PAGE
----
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the politics of personal destruction

rhetorical claim:  The aftermath of the Brett Kavanaugh hearings continues. Chuck Grassley has referred Michael Avenatti to the Justice Department for a criminal investigation. He is right to do so.

As Judiciary Chairman, Senator Grassley’s burden was to preside over the extraordinary chaos that engulfed the committee after its Democratic members brought forth accusations of sexual misconduct against then Judge, now Justice, Kavanaugh.

Amid high political tension, Mr. Avenatti, famous only for representing porn star Stormy Daniels, produced another accuser who claimed to have been gang-raped at a party attended by Mr. Kavanaugh in the early 1980s. Senator Grassley’s criminal referral alleges that Mr. Avenatti and his client, Julie Swetnick, made false statements to the committee’s investigators, which is a crime.

“I don’t take lightly making a referral of this nature,” Senator Grassley said, “but ignoring this behavior will just invite more of it in the future.” Deterring the politics of personal destruction sounds like an excellent idea.

rhetorical effect: Attacking the attacker rhetoric demeans and even delegitimizes any legal action or criticism brought against Trump or his administration as both  “personal” and destructive. Tries to criminalize free speech by turning Kavanaugh into the victim.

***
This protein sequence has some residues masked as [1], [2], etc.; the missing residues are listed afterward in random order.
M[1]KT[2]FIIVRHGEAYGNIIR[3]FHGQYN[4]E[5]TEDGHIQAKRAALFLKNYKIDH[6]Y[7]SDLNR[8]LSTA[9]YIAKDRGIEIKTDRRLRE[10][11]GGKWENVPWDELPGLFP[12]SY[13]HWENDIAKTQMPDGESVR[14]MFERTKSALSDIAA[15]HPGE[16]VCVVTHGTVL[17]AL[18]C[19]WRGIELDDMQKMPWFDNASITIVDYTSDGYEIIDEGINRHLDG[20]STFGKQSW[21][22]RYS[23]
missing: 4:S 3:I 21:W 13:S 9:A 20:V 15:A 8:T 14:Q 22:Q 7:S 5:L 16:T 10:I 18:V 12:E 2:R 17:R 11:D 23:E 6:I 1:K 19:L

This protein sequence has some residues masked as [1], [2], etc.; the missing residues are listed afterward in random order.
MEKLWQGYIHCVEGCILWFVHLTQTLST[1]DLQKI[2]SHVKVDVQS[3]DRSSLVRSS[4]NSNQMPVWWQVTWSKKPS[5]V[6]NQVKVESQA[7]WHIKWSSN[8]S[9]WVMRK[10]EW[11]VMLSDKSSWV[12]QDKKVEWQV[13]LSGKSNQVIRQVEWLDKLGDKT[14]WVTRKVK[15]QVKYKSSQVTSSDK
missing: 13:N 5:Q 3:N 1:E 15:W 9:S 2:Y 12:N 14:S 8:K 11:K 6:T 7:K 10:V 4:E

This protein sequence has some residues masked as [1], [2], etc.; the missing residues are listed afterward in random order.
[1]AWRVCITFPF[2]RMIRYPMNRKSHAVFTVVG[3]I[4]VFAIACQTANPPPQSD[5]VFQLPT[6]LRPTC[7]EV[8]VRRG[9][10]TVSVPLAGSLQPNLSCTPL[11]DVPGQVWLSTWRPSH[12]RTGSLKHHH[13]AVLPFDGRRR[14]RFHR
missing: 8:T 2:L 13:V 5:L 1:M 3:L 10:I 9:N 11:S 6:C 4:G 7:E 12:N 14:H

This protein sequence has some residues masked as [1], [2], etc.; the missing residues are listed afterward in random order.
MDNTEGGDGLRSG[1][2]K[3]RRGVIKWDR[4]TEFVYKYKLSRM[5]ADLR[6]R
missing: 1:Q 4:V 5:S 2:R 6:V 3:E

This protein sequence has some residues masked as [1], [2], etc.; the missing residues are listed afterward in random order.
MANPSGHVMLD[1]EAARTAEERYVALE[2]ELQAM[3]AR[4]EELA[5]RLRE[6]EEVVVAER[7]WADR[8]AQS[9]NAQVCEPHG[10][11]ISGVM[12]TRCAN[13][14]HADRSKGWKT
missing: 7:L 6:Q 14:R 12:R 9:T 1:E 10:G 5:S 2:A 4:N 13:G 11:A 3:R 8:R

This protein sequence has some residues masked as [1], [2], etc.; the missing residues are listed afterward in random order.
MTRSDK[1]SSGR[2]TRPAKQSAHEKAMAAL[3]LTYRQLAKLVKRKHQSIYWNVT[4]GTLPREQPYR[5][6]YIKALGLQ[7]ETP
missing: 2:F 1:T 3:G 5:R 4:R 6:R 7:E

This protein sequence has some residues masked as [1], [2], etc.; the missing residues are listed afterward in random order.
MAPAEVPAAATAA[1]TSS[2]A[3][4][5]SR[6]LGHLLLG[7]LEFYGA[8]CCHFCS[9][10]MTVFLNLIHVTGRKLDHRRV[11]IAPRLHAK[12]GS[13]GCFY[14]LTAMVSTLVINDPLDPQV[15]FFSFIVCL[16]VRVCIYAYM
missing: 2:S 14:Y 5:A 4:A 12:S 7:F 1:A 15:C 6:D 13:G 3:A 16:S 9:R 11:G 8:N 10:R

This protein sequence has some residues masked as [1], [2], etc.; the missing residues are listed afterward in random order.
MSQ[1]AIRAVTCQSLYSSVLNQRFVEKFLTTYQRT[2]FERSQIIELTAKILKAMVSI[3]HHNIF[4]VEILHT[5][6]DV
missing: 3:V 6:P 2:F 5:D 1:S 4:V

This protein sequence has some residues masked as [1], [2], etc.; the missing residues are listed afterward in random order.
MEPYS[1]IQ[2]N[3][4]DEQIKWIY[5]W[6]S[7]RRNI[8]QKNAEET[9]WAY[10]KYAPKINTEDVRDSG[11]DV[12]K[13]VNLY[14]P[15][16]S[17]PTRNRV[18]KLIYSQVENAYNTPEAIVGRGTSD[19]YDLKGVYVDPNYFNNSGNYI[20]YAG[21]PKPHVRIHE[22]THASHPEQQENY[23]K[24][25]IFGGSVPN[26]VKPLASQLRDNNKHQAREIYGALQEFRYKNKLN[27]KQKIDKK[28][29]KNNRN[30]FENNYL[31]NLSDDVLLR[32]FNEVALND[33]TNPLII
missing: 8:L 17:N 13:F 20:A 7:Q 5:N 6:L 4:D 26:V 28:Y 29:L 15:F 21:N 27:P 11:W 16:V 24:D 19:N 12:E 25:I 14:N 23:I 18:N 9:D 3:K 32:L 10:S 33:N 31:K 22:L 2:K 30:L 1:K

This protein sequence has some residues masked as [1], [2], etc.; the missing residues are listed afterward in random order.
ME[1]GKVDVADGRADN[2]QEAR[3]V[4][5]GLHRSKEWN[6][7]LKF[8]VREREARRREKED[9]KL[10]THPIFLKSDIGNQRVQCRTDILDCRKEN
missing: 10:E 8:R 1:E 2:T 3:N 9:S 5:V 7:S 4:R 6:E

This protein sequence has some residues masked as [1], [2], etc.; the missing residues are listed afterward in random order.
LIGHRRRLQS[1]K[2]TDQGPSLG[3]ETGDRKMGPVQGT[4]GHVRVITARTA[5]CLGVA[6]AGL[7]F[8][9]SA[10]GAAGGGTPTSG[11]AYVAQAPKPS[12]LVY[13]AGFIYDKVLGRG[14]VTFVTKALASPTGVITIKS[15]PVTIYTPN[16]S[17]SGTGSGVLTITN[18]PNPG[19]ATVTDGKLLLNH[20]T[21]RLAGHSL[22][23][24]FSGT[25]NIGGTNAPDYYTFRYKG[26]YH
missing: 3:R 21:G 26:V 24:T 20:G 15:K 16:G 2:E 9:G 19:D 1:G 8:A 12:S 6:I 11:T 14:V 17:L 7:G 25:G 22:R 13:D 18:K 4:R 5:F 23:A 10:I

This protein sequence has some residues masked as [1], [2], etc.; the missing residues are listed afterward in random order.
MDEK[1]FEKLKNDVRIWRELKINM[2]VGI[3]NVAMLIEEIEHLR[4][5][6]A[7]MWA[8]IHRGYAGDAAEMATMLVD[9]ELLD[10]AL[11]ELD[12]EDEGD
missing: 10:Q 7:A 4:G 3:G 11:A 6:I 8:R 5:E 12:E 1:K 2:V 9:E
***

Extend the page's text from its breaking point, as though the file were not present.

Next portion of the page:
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the Antifa threat

rhetorical claim: according to the American Thinker blog, the Swamp continues to lionize the ultra-left

Antifa mobocracy. Antifa operates with near impunity due to supporting the establishment’s values of open borders, globalist socialism, censorship, social degeneracy, and limitless centralized power. There is an organized network of leftist lawyers who will defend these terrorists free of charge, and countless deep state apparatchiks working as judges, journalists, law enforcement officials, university administrators, and federal bureaucrats who regularly abuse their power to protect these unabashedly violent activists. This is a far worse problem than Antifa merely getting payoffs from Soros and other far-left oligarchs through their shady non-profit networks…The leftists tuned us out when we talked about nonaggression, the Bill of Rights, the Constitution, free-market economics, and all of our other talking points. These people are jackals and on the march. Complacency only emboldens them. It is time for unity to emerge amongst the right, along with an understanding that we are all under attack and all in this together. It is time for unity to emerge amongst the right, along with an understanding that we are all under attack and all in this together. Whether you are a moderate Christian like Brett Kavanaugh or a rowdy Trump-supporting Proud Boy or anywhere in between, the organized left means business and are rapidly advancing to destroy you and everything you hold dear.

rhetorical effect: Trump uses this right-wing paranoid conspiracy theory to shore up his base and undercut the media. This rage and paranoia is what leads to mail bombs and, ultimately, to attempts to he suppression of free speech and the media. Time to start preparing for a new Civil War?

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tech censorship